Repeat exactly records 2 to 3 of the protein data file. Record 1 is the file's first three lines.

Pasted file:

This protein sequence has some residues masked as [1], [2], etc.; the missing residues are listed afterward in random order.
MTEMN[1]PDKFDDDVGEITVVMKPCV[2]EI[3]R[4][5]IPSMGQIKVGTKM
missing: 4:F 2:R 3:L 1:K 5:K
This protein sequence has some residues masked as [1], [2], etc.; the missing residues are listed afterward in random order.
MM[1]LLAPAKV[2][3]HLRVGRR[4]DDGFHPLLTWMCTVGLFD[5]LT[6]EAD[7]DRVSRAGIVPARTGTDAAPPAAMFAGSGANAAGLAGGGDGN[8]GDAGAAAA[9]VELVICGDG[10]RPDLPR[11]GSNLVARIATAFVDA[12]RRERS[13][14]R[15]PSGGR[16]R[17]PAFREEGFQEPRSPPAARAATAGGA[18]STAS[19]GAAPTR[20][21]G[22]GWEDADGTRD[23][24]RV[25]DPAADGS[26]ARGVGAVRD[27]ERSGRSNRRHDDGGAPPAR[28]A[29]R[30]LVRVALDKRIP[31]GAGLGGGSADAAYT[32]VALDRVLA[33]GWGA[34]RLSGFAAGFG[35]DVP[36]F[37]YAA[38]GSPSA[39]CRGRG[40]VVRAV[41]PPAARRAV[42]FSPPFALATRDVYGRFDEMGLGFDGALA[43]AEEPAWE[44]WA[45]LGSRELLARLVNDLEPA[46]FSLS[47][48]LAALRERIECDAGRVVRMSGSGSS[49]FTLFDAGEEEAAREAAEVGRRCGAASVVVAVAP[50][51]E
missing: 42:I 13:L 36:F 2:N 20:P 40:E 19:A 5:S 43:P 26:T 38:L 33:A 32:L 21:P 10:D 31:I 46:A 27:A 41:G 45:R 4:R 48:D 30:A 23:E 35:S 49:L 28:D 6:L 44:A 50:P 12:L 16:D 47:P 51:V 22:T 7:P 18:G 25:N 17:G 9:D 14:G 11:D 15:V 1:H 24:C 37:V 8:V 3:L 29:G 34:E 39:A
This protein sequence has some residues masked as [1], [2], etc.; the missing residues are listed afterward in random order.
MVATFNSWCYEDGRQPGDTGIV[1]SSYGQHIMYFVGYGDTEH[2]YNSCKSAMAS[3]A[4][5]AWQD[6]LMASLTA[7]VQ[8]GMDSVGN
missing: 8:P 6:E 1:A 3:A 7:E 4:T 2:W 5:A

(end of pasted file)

This protein sequence has some residues masked as [1], [2], etc.; the missing residues are listed afterward in random order.
MM[1]LLAPAKV[2][3]HLRVGRR[4]DDGFHPLLTWMCTVGLFD[5]LT[6]EAD[7]DRVSRAGIVPARTGTDAAPPAAMFAGSGANAAGLAGGGDGN[8]GDAGAAAA[9]VELVICGDG[10]RPDLPR[11]GSNLVARIATAFVDA[12]RRERS[13][14]R[15]PSGGR[16]R[17]PAFREEGFQEPRSPPAARAATAGGA[18]STAS[19]GAAPTR[20][21]G[22]GWEDADGTRD[23][24]RV[25]DPAADGS[26]ARGVGAVRD[27]ERSGRSNRRHDDGGAPPAR[28]A[29]R[30]LVRVALDKRIP[31]GAGLGGGSADAAYT[32]VALDRVLA[33]GWGA[34]RLSGFAAGFG[35]DVP[36]F[37]YAA[38]GSPSA[39]CRGRG[40]VVRAV[41]PPAARRAV[42]FSPPFALATRDVYGRFDEMGLGFDGALA[43]AEEPAWE[44]WA[45]LGSRELLARLVNDLEPA[46]FSLS[47][48]LAALRERIECDAGRVVRMSGSGSS[49]FTLFDAGEEEAAREAAEVGRRCGAASVVVAVAP[50][51]E
missing: 42:I 13:L 36:F 2:N 20:P 40:E 19:A 5:S 43:P 26:T 38:L 33:A 32:L 21:P 10:D 31:I 46:A 27:A 41:G 45:R 4:R 48:D 30:A 23:E 35:S 49:L 28:D 6:L 44:A 50:P 12:L 16:D 47:P 51:V 22:T 7:P 18:G 25:N 17:G 9:D 14:G 11:D 15:V 1:H 24:C 37:V 8:V 3:L 29:G 34:E 39:A
This protein sequence has some residues masked as [1], [2], etc.; the missing residues are listed afterward in random order.
MVATFNSWCYEDGRQPGDTGIV[1]SSYGQHIMYFVGYGDTEH[2]YNSCKSAMAS[3]A[4][5]AWQD[6]LMASLTA[7]VQ[8]GMDSVGN
missing: 8:P 6:E 1:A 3:A 7:E 4:T 2:W 5:A